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Texas | Columns | "Wandering"

Sayings

by Wanda Orton
Wanda Orton

Handed down through the ages, favorite old sayings seep into the way we speak.

The fun part is the way we keep adding expressions that become favorite new sayings - at times, from out of the mouths of babes.

At our house, for example, whenever we want something right this minute, we say: "I want chips now!" The "chips, now!" command has been in effect ever since granddaughter Olivia was a preschooler and one day had a particular yen for potato chips. I told her to wait, I'd get them, be patient.

She repeated the request, nicely in her sweet little girl voice.

"Wait," I said.

These went on for what I considered to be a brief interlude but apparently the wait was becoming too long for Olivia.

Finally she got right up in my face and declared in no uncertain terms, not so sweetly: "I want chips now!"

I heard her, as may have the neighbors.

Maybe I should have made her wait even longer for potato chips, but being a grandmother, ordained to spoil grandchildren, I chipped in (so to speak) and incidentally added new phrase to our family's collection of sayings.

So remember this. Whenever you really need want something done right now, say, "I want chips."

Staying with us during summer months, both grandchildren, Scott and Olivia, were involved in inspiring yet another new saying. They wanted to go swimming -- hurry, hurry. With other things to do before I took them to the pool, I told them, "Not yet ready."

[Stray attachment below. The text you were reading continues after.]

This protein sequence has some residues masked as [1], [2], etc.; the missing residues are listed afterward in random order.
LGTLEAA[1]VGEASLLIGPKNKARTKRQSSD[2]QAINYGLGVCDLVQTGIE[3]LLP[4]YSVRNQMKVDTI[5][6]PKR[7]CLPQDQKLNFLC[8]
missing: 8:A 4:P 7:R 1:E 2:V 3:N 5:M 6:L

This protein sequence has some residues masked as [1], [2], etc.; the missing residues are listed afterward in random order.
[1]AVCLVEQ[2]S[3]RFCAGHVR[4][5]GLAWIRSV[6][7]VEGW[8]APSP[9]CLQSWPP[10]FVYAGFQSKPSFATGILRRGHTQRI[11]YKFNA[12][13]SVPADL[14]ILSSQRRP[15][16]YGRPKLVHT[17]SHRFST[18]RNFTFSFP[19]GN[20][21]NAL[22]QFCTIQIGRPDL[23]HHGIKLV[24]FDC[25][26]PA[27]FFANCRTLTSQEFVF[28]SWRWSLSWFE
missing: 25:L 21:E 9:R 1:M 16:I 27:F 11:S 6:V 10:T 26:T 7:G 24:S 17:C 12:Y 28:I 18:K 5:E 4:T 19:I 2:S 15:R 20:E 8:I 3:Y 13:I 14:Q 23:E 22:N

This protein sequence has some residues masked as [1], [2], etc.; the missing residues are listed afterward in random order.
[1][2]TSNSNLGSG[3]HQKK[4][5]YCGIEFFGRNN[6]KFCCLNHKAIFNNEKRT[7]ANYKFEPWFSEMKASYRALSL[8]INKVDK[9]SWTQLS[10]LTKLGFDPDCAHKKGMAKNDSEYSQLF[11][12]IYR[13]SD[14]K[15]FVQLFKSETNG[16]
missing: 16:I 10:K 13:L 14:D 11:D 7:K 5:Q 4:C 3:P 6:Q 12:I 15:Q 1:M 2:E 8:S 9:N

They giggled. Did I mean: "Not ready yet?"

Yeah, that's what I meant and from then on I deliberately said "not yet ready" when I actually meant, "Hang on Hold your horses."

Another phrase with certain meaning in our family: "Once again."

Those two little words, through gritted teeth, were uttered by the computer guy trying to get me back on line again. The computer wasn't working and I didn't understand why.

The expert tried to explain, telling me why and what to do, but I kept asking dumb and dumber questions.

Finally, determined to repeat his instruction -- hopefully for the last time -- he said, "Once again."

Thereafter, every time I have to repeat myself to members of the family about this or that, I say it again.

Whenever describing someone who's getting on in years, at my house we say that he or she "is no fried chicken."

Obviously, the phrase "no fried chicken" sprang from "no spring chicken," but ever since someone in the family - forget who - misquoted the expression years ago, we have compared certain senior citizens to fried -- rather than spring -- chickens.

Back at The Baytown Sun, one word used to say it all: "Well."

That's what we news roomies would say with a shrug of resignation befitting various situations.

It's hard to explain. It's a little like "oh, well" but, reduced to one word, it adds a certain nuance, remindful of yet another expression, "Less is more."

Also, we could compare it with such expressions as "The way the cookie crumbles" or "Back to square one" or "If it's not one thing or another."

OK, I can't explain it so let's leave it at that:

Well.



© Wanda Orton Baytown Sun Columnist
"Wandering" May 23, 2017 column

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